"The things of the world grow strangely dim, in the light of His glory and grace."
At first, the excitement of life, the things I could get, the things I could become and the experiences I could have were very alluring. My dreams were all very earthly and American pie. Bucket lists are written, plans are made and efforts begun. It's good to have a plan, to think positive and to have a goal, but what on earth do you do when things don't work out or when the thrill of worldly things fizzles out and leaves you unsatisfied? Ravi Zaccharias said, "Hopelessness is not found at the end of suffering, but at the end of pleasures"...it's like a Monday morning.
The end result of a worldly pleasure seeker is hopelessness. This earth is a beautiful, awesome place as God's creation and some of the things that God has enabled man to build, conceive and accomplish are outstanding. Stand in awe of these and give God the glory for the abilities He gives. The status quo however, and the typical "North American" dream are empty and void of virtue.
The summertime is a good time to examine and reflect on this. What are people living for? Saving vacation time and money to do what? This is the time when desires are fulfilled and people are pushing to the front of the line to get their due. Scrambling for the best spot in the sun, the cool drinks and the "Pleasure Dome". Don't even get me started on the casting off of clothes in celebration of the sun god and skin. The whole thing just makes me sit back and think. If this is how people have "arrived", then I don't think I want to go there. I'll take a cold drink and the sunshine, but the Pleasure Dome is way overrated...and no vacation time is ever long enough.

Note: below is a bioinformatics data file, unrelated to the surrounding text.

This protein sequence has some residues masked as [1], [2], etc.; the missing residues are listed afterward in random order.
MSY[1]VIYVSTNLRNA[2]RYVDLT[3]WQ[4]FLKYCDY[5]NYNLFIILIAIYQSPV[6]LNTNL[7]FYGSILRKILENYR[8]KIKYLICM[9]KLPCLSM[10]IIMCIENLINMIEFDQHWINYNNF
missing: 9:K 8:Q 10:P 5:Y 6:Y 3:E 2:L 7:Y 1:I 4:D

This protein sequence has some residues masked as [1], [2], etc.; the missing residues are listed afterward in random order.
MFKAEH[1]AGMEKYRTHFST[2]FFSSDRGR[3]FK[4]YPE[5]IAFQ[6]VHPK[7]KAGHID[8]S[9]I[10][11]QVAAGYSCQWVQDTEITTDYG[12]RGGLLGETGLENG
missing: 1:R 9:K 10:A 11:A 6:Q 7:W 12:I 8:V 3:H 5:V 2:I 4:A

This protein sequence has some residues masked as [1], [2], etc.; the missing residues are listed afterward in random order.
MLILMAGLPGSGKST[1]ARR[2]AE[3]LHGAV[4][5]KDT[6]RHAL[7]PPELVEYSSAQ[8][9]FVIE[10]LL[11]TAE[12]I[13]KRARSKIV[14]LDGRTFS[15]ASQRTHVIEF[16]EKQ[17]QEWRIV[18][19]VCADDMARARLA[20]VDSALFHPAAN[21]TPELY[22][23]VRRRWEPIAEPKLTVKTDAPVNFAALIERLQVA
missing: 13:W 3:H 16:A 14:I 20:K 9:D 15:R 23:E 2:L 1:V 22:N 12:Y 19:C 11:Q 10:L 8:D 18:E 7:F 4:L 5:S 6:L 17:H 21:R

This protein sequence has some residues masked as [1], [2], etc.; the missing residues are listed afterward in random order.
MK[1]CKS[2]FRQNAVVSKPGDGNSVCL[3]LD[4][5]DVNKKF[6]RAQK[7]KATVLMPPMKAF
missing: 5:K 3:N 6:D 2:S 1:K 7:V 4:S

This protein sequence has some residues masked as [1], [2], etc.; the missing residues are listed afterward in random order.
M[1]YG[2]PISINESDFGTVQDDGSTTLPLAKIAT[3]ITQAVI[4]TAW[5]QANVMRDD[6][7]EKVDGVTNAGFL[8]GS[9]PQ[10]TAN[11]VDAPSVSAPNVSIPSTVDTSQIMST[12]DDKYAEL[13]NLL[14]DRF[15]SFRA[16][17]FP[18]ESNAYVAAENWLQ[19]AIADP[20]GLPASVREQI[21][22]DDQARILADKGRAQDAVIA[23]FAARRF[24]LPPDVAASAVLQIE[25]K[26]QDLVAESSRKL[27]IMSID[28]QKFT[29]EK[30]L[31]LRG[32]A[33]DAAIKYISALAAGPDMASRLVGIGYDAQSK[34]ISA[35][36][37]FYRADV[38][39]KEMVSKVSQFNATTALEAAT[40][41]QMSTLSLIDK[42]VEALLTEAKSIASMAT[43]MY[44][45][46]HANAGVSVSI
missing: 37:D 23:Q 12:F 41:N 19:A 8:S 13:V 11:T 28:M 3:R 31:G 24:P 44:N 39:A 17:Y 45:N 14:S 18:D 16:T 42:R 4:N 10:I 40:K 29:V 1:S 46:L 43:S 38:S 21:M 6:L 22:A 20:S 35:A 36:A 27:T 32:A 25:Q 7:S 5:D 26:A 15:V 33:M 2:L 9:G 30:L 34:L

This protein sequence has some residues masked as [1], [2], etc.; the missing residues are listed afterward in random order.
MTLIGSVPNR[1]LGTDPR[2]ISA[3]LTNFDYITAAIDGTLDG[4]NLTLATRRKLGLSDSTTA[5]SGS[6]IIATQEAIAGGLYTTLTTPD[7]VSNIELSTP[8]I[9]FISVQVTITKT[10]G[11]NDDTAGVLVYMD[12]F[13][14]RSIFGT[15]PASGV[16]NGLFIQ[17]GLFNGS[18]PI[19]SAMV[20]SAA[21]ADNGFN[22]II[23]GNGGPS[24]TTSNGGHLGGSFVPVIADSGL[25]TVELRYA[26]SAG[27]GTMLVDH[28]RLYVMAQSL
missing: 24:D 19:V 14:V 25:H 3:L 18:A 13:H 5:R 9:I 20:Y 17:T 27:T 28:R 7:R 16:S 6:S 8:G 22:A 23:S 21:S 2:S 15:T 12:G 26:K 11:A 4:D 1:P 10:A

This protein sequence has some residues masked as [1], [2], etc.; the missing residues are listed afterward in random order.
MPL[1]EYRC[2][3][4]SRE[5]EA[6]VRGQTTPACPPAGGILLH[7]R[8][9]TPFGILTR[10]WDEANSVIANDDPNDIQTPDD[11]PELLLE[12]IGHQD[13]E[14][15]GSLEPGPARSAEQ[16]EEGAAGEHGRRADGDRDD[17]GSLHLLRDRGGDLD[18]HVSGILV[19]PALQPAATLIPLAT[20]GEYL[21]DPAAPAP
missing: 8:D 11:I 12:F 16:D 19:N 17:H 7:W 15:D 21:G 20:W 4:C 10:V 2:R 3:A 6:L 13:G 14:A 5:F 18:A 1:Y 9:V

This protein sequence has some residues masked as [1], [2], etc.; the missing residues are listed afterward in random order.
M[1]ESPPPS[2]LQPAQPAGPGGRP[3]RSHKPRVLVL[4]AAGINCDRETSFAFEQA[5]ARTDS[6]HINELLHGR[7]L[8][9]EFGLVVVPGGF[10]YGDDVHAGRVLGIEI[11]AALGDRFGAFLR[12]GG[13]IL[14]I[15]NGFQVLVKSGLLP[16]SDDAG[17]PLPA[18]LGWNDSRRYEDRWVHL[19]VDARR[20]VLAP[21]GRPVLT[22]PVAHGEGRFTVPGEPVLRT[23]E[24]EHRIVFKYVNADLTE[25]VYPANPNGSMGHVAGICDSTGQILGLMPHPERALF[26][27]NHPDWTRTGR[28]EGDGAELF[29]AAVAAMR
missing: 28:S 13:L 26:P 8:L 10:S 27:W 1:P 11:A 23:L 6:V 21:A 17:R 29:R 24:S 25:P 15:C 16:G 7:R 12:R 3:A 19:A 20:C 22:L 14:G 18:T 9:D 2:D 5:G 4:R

Everyone has a different kind of Pleasure Dome, but we all have one...or two. For some it's a baseball diamond, others it might be a shopping mall or a Star Trek convention. Water parks, Caribbean Islands, golf courses and art galleries. I have a few. they still have their draw and I would never say no to enjoying one if it presented itself, but I seemed to have stopped chasing it. I've stopped living for it. I'm tired of the race, the distraction and the disappointment of not having it more often or that it has lost it's appeal. The carrot hanging from the front of my cart seems to be changing form.
I've opted for a carrot that I can have anytime, anywhere and without cost. The pleasure of Jesus presence, fellowship with His people and enjoying His creation is sweet, satisfying and sustaining. It's a fail-safe with this as my "thing worth living for". No one can take it, I don't have to save up for it and it is mine for the asking...any time of year. After years and years of chasing pleasures (and I'm sure I'll try again) it has finally dawned on me. I'm like the hamster in the cage, exhausted by the wheel. Hopefully, I won't forget too soon.
As this summer passes by, I won't wish that I had enjoyed it more or dread the cold to come. My joy will not be dependent on the season or the circumstance. I'll take each day as one step closer to my real home and rest. I'll try to appreciate the little graces God gifts me with and accept the difficulties as He did for me on the cross.